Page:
This is a big update, with lots of useful improvements. Head to the Play Store at the link above to grab your update.

Thanks, mooniefresh13!

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4 years ago

Moto X torn down, a few clever tricks found inside


Handset receives a 7 out of 10 for overall repairability

The Moto X has finally made its way out to store shelves (at least on AT&T), and right on time iFixIt has torn the device completely apart to see what's inside. First and foremost is the actual ease of taking the Moto X apart — iFixIt says that there's no major steps to be taken to get everything apart aside from loosening some glue and undoing clips and screws. But when the teardown is all said and done, they had a few things to say about how Motorola put the device together.

That "woven" back plate that is available in the white and black colors is actually a woven material, which you can even see through when held up to the light after being removed. Motorola has also pulled off a few interesting engineering tricks. Aside from the stepped battery design to boost capacity, the camera flash is completely separate from the camera and glued to the back plate, the headphone assembly is removable in one piece and the vibration motor is soldered onto the motherboard.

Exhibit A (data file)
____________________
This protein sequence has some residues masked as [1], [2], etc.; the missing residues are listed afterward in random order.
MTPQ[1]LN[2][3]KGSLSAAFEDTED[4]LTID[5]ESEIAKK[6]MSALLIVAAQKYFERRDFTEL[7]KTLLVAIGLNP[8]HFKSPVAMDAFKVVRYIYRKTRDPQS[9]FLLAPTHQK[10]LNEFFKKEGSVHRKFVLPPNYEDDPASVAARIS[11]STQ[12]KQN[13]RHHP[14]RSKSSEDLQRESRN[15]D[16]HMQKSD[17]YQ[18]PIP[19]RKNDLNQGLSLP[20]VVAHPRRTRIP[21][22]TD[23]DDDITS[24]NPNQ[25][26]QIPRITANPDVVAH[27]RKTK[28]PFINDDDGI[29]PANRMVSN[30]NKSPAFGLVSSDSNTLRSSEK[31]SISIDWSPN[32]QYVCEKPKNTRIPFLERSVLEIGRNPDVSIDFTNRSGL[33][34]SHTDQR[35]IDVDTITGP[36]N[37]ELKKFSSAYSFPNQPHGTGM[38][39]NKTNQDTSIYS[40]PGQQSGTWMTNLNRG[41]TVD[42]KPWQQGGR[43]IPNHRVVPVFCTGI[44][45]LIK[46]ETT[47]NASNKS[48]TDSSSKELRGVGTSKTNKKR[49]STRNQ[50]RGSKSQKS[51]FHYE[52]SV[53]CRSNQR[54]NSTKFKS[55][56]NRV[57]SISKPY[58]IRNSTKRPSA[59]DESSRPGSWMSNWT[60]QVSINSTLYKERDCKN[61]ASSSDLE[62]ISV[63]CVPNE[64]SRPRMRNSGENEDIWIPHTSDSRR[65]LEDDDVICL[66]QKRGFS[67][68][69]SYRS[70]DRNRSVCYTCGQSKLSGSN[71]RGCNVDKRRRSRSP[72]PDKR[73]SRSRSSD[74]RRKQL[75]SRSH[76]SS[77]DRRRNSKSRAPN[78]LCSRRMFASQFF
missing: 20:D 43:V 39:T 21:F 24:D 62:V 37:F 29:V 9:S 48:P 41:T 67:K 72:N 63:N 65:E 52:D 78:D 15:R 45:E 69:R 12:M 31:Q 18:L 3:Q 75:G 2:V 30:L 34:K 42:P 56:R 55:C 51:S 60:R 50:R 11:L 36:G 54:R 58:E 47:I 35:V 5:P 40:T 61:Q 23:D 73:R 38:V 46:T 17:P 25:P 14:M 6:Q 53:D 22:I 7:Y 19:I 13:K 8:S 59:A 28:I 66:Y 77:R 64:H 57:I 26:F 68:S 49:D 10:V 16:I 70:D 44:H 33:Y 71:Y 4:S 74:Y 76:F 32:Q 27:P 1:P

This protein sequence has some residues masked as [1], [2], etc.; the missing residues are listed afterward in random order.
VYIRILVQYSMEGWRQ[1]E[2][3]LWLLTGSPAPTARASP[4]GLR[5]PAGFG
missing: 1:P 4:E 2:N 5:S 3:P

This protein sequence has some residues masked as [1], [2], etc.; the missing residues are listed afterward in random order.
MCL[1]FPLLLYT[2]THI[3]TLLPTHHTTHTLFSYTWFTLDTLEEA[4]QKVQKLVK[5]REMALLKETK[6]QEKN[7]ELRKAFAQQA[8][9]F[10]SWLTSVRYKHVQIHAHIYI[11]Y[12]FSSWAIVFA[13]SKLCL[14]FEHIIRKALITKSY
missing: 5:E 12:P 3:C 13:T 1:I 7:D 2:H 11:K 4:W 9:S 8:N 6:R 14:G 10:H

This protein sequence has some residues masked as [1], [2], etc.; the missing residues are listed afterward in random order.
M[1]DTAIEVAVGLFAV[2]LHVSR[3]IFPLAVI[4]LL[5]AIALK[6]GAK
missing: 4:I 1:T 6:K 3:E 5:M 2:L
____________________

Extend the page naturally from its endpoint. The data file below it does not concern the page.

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4 years ago

Hyetis is building a smart watch for watch geeks


Pricey, but built with materials watch geeks will love

Ever since I talked a little bit about smart watches earlier in the week, folks have been linking me to all these great projects companies have in the works and in various stages of availability. I appreciate it — don't stop! But when a reader sent me to the Hyetis site, I knew it was something I had to share.

I'm not in love with the style, as it has that "hipster" look where i would prefer a more classic design. But the specs and build materials have my Visa card all twitchy.

The case is a polished, blasted and brushed block of grade-5 titanium. The crown has a rubber grip and the sensors are protected behind a ceramic and composite cover. The watch movement itself is a 25-jewel Swiss-made automatic built for Hyetis, with a 48-hour power reserve. The electronic specs look great, too:

  • High definition camera with optimized selection of pixels variable definition
  • Lens with optical zoom
  • Accelerometer
  • HD Microphone
  • Altimeter / thermometer / hygrometer / light meter
  • GPS
  • Bluetooth / Wifi / NFC
  • Tactile sapphire crystal with anti-reflective treatment
  • High definition LCD Dial Twin battery pack biometric sensor devices
  • Pairing with Smartphones running iOS / Android / Windows 8

The drawback is the price. The "Earlybirds Special Edition" checks in at $1,200, and it ships in December 2013.

I still don't know if I'm ready for a smart watch, or if so which one I'll be buying. But for the watch geeks out there — and they exist — the Hyetis is worth having a look at.

Source: Hyetis. Thanks, TeeJay!